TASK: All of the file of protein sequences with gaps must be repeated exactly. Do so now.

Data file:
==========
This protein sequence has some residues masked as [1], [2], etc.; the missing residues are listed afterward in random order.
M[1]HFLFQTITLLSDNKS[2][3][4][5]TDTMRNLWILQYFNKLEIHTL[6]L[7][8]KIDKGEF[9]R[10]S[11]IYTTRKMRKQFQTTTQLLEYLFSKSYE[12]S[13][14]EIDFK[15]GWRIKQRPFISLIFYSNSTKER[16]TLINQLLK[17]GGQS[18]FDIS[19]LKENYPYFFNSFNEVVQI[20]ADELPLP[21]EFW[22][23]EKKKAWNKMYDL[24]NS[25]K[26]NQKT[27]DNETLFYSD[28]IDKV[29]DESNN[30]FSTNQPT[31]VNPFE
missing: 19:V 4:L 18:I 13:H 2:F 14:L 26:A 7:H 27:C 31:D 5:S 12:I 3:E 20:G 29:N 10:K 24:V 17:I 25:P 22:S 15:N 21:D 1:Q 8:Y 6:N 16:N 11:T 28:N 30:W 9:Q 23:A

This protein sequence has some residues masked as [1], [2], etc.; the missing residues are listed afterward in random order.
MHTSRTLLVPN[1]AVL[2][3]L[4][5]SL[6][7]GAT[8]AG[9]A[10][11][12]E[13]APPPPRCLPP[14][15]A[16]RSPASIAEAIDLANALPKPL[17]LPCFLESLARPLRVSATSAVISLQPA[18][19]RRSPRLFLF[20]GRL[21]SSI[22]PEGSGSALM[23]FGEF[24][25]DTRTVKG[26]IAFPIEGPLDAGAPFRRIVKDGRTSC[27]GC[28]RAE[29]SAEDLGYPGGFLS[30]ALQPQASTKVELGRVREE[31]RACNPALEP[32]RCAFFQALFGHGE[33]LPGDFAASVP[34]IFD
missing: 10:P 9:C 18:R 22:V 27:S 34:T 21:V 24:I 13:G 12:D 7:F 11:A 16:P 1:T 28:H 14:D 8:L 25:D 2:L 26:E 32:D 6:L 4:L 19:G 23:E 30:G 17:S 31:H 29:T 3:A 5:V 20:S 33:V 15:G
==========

This protein sequence has some residues masked as [1], [2], etc.; the missing residues are listed afterward in random order.
M[1]HFLFQTITLLSDNKS[2][3][4][5]TDTMRNLWILQYFNKLEIHTL[6]L[7][8]KIDKGEF[9]R[10]S[11]IYTTRKMRKQFQTTTQLLEYLFSKSYE[12]S[13][14]EIDFK[15]GWRIKQRPFISLIFYSNSTKER[16]TLINQLLK[17]GGQS[18]FDIS[19]LKENYPYFFNSFNEVVQI[20]ADELPLP[21]EFW[22][23]EKKKAWNKMYDL[24]NS[25]K[26]NQKT[27]DNETLFYSD[28]IDKV[29]DESNN[30]FSTNQPT[31]VNPFE
missing: 19:V 4:L 18:I 13:H 2:F 14:L 26:A 7:H 27:C 31:D 5:S 12:I 3:E 20:G 29:N 10:K 24:V 17:I 25:P 22:S 15:N 21:D 1:Q 8:Y 6:N 16:N 11:T 28:N 30:W 9:Q 23:A

This protein sequence has some residues masked as [1], [2], etc.; the missing residues are listed afterward in random order.
MHTSRTLLVPN[1]AVL[2][3]L[4][5]SL[6][7]GAT[8]AG[9]A[10][11][12]E[13]APPPPRCLPP[14][15]A[16]RSPASIAEAIDLANALPKPL[17]LPCFLESLARPLRVSATSAVISLQPA[18][19]RRSPRLFLF[20]GRL[21]SSI[22]PEGSGSALM[23]FGEF[24][25]DTRTVKG[26]IAFPIEGPLDAGAPFRRIVKDGRTSC[27]GC[28]RAE[29]SAEDLGYPGGFLS[30]ALQPQASTKVELGRVREE[31]RACNPALEP[32]RCAFFQALFGHGE[33]LPGDFAASVP[34]IFD
missing: 10:P 9:C 18:R 22:V 27:S 34:T 21:V 24:I 13:G 12:D 7:F 11:A 16:P 1:T 28:H 14:D 8:L 25:D 2:L 26:E 32:D 6:L 4:L 19:G 23:E 30:G 17:S 31:H 29:T 3:A 5:V 20:S 33:V 15:G